The fishing around 4th of July weekend was about as good as it gets at the St. Marys Jetties, and it should continue throughout the summer. As water temperatures hit the SE GA IMG_0115mid-80’s the summertime bite is in full swing. Being from a bass fishing background, my favorite way to fool them is to pitch bucktail jigs or Jetty Jigs (heavy jigheads) rigged with Assassin Sea Shads to the St. Marys Jetties. I cast near the rocks and let it fall on a slack line (keep an eye on your line and set the hook if it twitches or stops earlier than it should) and then work it slowly back along the bottom. The bite is usually like a Texas-rigged worm bite, just a tick. But, sometimes the fish smoke it as you pick it up off the bottom. To fish this way, big tackle and lures are a must. I like flipping stick – sized gear (Abu-Garcia Veritas Toro 7ft 9in) and 20-30-lb. test braid on a stout reel (Abu-Garcia Revo ALX). I try to stay as light at possible so the line cuts through the water better and doesn’t allow as much bow in the line. But, when trying to tug on 40 to 150-pound fish, you don’t want to go too light. In the swift current at the jetties, you will want larger jigs – at least 1/2-oz. bucktails and jigheads and as heavy as 1-oz. if the current is really ripping. If there is almost any wind blowing, the jetties can get very choppy, so pay attention to conditions. On the half of the jetties closest to the beach, you can scale down your gear and lure size and chase trout and flounder around the rocks. I use a 7 1/2-foot medium action Ugly Stik Inshore Rod paired with a Penn Battle reel and spool it with 17-lb. test Nanofil braided line. I use the same lures (Sea Shads) but on smaller heads or even Flashy Jigheads that have a little willow blade (flounder like bling!). Cast to any nook and cranny and expect your jig to get inhaled.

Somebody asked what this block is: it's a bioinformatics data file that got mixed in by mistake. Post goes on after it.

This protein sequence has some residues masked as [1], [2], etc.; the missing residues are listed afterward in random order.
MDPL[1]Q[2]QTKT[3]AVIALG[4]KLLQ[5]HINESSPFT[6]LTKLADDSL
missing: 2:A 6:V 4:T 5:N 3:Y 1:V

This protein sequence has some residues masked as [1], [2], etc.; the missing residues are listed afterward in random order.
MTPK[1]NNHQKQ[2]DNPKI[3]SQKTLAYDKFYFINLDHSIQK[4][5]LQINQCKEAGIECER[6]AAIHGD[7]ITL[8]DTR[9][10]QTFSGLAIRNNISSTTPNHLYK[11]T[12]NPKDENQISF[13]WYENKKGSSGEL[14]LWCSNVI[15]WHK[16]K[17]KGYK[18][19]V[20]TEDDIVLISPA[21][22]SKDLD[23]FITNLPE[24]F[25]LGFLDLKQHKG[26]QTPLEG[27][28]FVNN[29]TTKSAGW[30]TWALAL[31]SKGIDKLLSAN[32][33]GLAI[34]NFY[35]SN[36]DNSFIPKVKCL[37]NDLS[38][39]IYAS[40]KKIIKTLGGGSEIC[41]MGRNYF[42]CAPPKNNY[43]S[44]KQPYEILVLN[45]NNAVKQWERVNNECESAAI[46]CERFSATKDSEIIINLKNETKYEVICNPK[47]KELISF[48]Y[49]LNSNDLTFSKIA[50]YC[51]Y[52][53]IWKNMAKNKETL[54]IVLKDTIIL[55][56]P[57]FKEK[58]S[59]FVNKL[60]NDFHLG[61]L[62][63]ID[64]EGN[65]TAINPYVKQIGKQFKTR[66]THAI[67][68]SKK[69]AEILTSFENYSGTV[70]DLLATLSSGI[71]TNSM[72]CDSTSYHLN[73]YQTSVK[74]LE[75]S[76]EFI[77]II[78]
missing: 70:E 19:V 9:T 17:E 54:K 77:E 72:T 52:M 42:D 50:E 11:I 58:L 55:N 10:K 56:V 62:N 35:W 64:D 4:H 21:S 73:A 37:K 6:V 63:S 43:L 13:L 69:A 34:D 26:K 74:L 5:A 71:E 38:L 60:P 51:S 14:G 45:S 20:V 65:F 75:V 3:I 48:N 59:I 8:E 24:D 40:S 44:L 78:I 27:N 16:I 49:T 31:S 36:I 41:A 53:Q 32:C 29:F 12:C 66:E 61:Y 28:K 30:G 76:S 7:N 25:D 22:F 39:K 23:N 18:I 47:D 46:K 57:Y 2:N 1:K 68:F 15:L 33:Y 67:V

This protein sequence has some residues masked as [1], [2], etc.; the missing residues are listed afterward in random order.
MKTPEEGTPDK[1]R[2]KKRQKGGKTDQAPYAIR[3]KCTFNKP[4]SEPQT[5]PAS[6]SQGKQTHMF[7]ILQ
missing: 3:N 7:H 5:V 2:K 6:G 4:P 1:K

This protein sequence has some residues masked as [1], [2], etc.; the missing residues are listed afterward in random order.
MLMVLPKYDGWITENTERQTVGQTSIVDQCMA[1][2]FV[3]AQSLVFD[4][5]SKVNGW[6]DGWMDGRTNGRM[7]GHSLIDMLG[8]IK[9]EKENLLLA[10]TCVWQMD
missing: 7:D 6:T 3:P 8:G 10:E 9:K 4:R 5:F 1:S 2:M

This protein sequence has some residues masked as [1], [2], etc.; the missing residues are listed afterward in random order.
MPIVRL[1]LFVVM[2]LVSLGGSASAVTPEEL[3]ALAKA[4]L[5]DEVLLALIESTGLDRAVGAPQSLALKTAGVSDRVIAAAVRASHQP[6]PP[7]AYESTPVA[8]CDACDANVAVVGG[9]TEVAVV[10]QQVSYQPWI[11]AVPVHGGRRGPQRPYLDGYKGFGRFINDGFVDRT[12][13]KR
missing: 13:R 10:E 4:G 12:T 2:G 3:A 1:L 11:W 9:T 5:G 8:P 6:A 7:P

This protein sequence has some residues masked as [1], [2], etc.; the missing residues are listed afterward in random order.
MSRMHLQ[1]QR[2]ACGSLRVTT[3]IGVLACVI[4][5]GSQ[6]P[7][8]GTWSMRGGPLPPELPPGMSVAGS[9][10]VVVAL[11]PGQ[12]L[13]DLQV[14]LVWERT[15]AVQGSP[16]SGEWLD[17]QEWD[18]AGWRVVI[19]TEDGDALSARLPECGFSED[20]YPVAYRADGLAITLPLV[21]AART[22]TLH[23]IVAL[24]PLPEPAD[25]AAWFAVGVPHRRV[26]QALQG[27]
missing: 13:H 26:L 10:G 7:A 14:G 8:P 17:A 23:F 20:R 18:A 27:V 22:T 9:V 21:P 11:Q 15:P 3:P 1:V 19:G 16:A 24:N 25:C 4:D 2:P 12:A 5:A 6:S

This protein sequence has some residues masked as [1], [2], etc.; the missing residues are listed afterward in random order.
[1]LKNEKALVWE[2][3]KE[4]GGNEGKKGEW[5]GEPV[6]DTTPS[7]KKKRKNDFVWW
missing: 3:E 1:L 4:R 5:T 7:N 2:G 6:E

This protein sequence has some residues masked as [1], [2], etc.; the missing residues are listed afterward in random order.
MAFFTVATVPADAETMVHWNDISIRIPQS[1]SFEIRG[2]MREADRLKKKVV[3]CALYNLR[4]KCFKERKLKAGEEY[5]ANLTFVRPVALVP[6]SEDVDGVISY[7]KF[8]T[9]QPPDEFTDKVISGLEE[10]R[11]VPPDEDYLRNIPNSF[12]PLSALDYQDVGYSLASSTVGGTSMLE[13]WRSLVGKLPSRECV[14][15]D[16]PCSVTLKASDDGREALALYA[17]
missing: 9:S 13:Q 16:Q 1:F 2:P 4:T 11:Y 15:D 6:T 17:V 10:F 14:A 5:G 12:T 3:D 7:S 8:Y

BOWFIN (MUDFISH) IN THE OKEFENOKEE SWAMP